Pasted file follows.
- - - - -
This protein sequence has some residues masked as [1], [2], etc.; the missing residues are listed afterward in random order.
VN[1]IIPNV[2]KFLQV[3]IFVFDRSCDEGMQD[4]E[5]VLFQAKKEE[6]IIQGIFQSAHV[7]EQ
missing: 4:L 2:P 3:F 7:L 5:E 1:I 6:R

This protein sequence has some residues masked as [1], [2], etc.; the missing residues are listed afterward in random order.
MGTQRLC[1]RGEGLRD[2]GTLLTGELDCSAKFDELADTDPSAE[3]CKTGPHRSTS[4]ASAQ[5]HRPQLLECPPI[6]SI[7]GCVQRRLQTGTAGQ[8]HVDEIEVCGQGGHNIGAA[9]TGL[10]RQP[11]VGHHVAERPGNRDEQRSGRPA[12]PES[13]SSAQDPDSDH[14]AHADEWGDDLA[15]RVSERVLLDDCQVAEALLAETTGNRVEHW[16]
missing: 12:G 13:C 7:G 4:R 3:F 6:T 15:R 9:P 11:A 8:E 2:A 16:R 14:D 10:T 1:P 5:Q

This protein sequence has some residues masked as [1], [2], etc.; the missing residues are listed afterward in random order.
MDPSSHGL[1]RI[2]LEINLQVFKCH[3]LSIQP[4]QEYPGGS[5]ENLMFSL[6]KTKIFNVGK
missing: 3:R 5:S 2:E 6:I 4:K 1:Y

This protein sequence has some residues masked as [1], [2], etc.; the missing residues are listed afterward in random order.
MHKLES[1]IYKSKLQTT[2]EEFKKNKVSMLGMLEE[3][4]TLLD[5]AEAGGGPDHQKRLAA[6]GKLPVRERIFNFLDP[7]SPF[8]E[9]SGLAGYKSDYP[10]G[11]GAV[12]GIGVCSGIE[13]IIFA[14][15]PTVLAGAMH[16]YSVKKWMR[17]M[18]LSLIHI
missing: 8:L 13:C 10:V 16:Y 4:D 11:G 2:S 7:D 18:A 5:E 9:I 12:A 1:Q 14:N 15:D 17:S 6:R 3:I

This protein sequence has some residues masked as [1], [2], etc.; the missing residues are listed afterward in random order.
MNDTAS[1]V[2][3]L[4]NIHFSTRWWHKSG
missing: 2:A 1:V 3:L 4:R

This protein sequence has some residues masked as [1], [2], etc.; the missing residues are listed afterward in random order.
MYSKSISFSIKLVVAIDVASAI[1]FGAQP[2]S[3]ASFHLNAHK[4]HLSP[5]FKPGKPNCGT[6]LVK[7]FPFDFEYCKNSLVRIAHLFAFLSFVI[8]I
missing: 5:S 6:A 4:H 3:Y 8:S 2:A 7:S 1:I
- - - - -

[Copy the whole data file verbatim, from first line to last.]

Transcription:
This protein sequence has some residues masked as [1], [2], etc.; the missing residues are listed afterward in random order.
VN[1]IIPNV[2]KFLQV[3]IFVFDRSCDEGMQD[4]E[5]VLFQAKKEE[6]IIQGIFQSAHV[7]EQ
missing: 4:L 2:P 3:F 7:L 5:E 1:I 6:R

This protein sequence has some residues masked as [1], [2], etc.; the missing residues are listed afterward in random order.
MGTQRLC[1]RGEGLRD[2]GTLLTGELDCSAKFDELADTDPSAE[3]CKTGPHRSTS[4]ASAQ[5]HRPQLLECPPI[6]SI[7]GCVQRRLQTGTAGQ[8]HVDEIEVCGQGGHNIGAA[9]TGL[10]RQP[11]VGHHVAERPGNRDEQRSGRPA[12]PES[13]SSAQDPDSDH[14]AHADEWGDDLA[15]RVSERVLLDDCQVAEALLAETTGNRVEHW[16]
missing: 12:G 13:C 7:G 4:R 3:F 6:T 15:R 9:P 11:A 8:E 2:A 16:R 14:D 10:T 1:P 5:Q

This protein sequence has some residues masked as [1], [2], etc.; the missing residues are listed afterward in random order.
MDPSSHGL[1]RI[2]LEINLQVFKCH[3]LSIQP[4]QEYPGGS[5]ENLMFSL[6]KTKIFNVGK
missing: 3:R 5:S 2:E 6:I 4:K 1:Y

This protein sequence has some residues masked as [1], [2], etc.; the missing residues are listed afterward in random order.
MHKLES[1]IYKSKLQTT[2]EEFKKNKVSMLGMLEE[3][4]TLLD[5]AEAGGGPDHQKRLAA[6]GKLPVRERIFNFLDP[7]SPF[8]E[9]SGLAGYKSDYP[10]G[11]GAV[12]GIGVCSGIE[13]IIFA[14][15]PTVLAGAMH[16]YSVKKWMR[17]M[18]LSLIHI
missing: 8:L 13:C 10:V 16:Y 4:D 11:G 2:S 7:D 18:A 5:E 9:I 12:A 1:Q 14:N 15:D 17:S 6:R 3:I

This protein sequence has some residues masked as [1], [2], etc.; the missing residues are listed afterward in random order.
MNDTAS[1]V[2][3]L[4]NIHFSTRWWHKSG
missing: 2:A 1:V 3:L 4:R

This protein sequence has some residues masked as [1], [2], etc.; the missing residues are listed afterward in random order.
MYSKSISFSIKLVVAIDVASAI[1]FGAQP[2]S[3]ASFHLNAHK[4]HLSP[5]FKPGKPNCGT[6]LVK[7]FPFDFEYCKNSLVRIAHLFAFLSFVI[8]I
missing: 5:S 6:A 4:H 3:Y 8:S 2:A 7:S 1:I